To quote from the American film critic Mary Haskell: “There are two cinemas: the films that we have actually seen and the memories we have of them.” How audiences connect with what they watch is a highly personal experience. We build our memories from snippets that ignite our soul in unique ways. For some it is the compelling cinematography or perhaps a riveting storyline but for the American artist Nathaniel Mary Quinn, it is character complexity that resonates deeply and which serves as the backdrop for his latest exhibition SCENES at Almine Rech in Grosvenor Hill.
On display of film and television’s most memorable personages. But it is not as simple or straightforward as portraits of favorite film characters; in fact, what Quinn delivers are not portraits at all in the traditional sense. For starters, the artist is not interested in presenting a direct visual likeness nor is he recounting a history with the synopsis, instead he pieces together a narrative, like a poet drawing on memories and reflections on what he sees and feels. The characters emerge as extensions of the artist himself and of the experiences he carries through his own complex life. Blending traditional materials like gouache, charcoal, oil paint, oil pastel, and oil stick, Quinn pulls from vulnerability, empathy, truth, and emotion to construct figures of a somewhat surreal collage-like appearance.
The show grabs you in its opening with Sunshine, a large linen canvas split by a horizon of yellow on green and dominated by the figure of a seated woman. Dressed in bold prints, she leans forward in her chair, arms resting in her lap, as if in thoughtful scrutiny, the way one does while deeply listening or watching something. Not knowing who the subject is, one feels the energy of someone strong, resolute, creative, and enigmatic. She locks eyes with you and for a moment you wonder how you know her. On learning that the work is actually of the artist’s wife, herself involved in film and television, it becomes a meaningful reflection on a driving power behind Quinn.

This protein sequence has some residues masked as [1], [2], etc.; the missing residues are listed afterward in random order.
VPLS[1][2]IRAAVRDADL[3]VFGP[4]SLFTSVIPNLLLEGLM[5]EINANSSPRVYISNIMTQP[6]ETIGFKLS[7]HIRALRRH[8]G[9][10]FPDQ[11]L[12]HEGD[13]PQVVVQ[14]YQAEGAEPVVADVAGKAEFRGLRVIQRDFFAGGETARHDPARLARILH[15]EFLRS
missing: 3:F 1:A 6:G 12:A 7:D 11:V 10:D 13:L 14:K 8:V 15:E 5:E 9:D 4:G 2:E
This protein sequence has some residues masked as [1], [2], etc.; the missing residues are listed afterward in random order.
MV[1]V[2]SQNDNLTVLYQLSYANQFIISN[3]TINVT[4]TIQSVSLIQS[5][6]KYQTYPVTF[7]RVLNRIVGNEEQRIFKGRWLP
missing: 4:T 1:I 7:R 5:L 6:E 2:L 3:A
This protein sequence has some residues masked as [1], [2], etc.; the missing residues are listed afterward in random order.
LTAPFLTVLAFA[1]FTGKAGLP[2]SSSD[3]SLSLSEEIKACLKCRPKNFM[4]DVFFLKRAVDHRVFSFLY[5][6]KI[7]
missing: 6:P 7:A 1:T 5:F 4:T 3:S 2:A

The artist finds meaning in his memories of fictional characters as well. In Bubba Gump a man is shown seated on a bus stop bench, box of chocolates in hand and wearing a tan suit, with blue checked shirt buttoned to the top, and a pair of well-worn Nike Cortez’s. It is almost impossible not to warmly smile in recognition of the eponymous Forrest Gump and it is in this smile that one recognizes the power of Quinn’s work. While there is nothing to be found of Tom Hank’s actual face in the piece, the innocent strength and pureness of intention that guides Gump through life’s ups and down ,and comes to define him, finds its way out from the canvas. Through his creative process Quinn grasps the energy of the individual and offers insight into the nuance and layers of lived experience which defines each and every one of us.
As with all of Quinn’s works, the process of creating Bubba Gump is similarly a process of finding an understanding of the deep emotional resonance that draws the artist in. He paints these figures as we recognize them but from within himself rather than external cues. Starting from a vision of the end destination, the decisions of what material to use and where to employ them are intuitive; they are at once separate and also one with the artist. He is a vessel connecting multiplicities and drawing us closer to a shared humanity.
This process echoes that of Francis Bacon’s whose mammoth exhibition at the Royal Academy earlier this year left a lasting impression on Quinn. Obvious references to Bacon are found in the warm curved horizon lines and neutral backgrounds of many of the works including that of Homelander. With Homelander, Quinn dives headfirst into the Bacon-like grotesqueness of the antagonist superhero from the Amazon Prime series The Boys. Through probing the character as he exists in the artist’s eye, he unconsciously finds the pulse that brings him to life in all of his layers. The work is an acknowledgement of the ugliness that life can hold, that each of us can hold within ourselves, of the power and subtlety which it lends to the human condition.
In the gallery text for the show, the artist says the works reflect “my enduring love for movies“ and while it is clearly obvious that Quinn is a cinephile, one might argue that SCENES rather presents an enduring love for humanity; for the passionate, flawed, complex people that it comprises. It is the unfolding of these characters, his layering of energies and emotions that allow for a moment of discovery for the artist, an opportunity to see himself and perhaps to reveal something of the viewer. It is a privilege to encounter the truths of these individuals, to experience the weight and magnetism of each persona as Quinn processes and communicates it in his own subtle poetry.
Nathaniel Mary Quinn SCENES is open through November 12, 2022 at Almine Rech London.